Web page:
‘Wrestler’ wins indie honor
“The Wrestler,” the poignant drama about an aging grappler who refuses to give up the ring, pinned its competition Saturday afternoon at Film Independent’s Spirit Awards, winning honors for best feature, best male lead for star Mickey Rourke, and best cinematography for Maryse Alberti.
Rourke, who played a down-on-his-luck professional wrestler named Randy “The Ram” Robinson in the film directed by Darren Aronofsky, received a standing ovation and loud cheers from the audience as he made his way to the stage. “Thank you all very much,” he shouted to the crowd as he took the microphone.
Tearfully, he dedicated the win to his dog Loki, who had died six days before. “This is for you, baby,” he said.
In his expletive-laden speech, he also thanked his costar Marisa Tomei, who played an exotic dancer, saying, “Not many girls can climb the pole, and she did it well.”
Melissa Leo took home the best female lead award for her performance in “Frozen River” as an impoverished single mother who smuggles illegal immigrants over the Canadian border.
“You know you are my people,” Leo said from the podium, addressing an audience of independent-film supporters.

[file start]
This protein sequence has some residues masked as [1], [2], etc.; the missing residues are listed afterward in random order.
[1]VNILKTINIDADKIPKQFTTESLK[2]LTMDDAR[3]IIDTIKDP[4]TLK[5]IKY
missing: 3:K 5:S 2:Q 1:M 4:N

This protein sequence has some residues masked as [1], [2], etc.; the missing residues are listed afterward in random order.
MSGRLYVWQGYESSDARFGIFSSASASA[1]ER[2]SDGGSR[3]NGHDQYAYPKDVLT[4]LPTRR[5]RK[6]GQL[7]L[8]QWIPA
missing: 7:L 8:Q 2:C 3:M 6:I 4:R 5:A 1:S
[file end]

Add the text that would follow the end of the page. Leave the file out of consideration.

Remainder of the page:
Rounding out the acting categories, Penelope Cruz won best supporting female for her performance in “Vicky Cristina Barcelona,” and James Franco won best supporting male for his work in “Milk.”
Rourke, Leo and Cruz have also been nominated for Academy Awards for their roles. In past years, several Spirit Award winners have gone on to earn an Oscar for the same performance, including Charlize Theron for “Monster” and Hilary Swank for “Boys Don’t Cry.”
Other awards: Best director went to Tom McCarthy for “The Visitor”; best documentary went to James Marsh for “Man on Wire”; best foreign film went to Laurent Cantet for “The Class”; best screenplay went to Woody Allen for “Vicky Cristina Barcelona”; and best first screenplay went to Dustin Lance Black for “Milk.”
Margaret Brown (“The Order of Myths”) won the Truer than Fiction award, and Heather Rae (“Frozen River,” “Ibid”) received the producer award.
The Someone to Watch award went to filmmaker Lynn Shelton (“My Effortless Brilliance”), and the John Cassavetes Award, which is given to films made for less than $500,000, was presented to “In Search of a Midnight Kiss.”
The second annual Robert Altman Award, given to the film’s director, casting director and ensemble cast, was presented to the team behind “Synecdoche, New York,” which also won for best first feature for writer-turned-director Charlie Kaufman.
For nearly a quarter of a century, the Spirit Awards have been the cool cousin to tonight’s Academy Awards. Attendees at the ceremony, which is held in a large tent near the sand at Santa Monica Beach, will often forgo designer gowns, tuxedos and million-dollar jewels for jeans, comfortable shirts, leather jackets and tennis shoes.
The Spirit Awards celebrate independent, low-budget filmmaking.
Eligible films must be at least 70 minutes long, and the cost of the completed movie -- including any post-production fees -- has to be less than $20 million.
British comic actor Steve Coogan served as host of the two-hour ceremony, which was shown live and uncut on cable’s Independent Film Channel.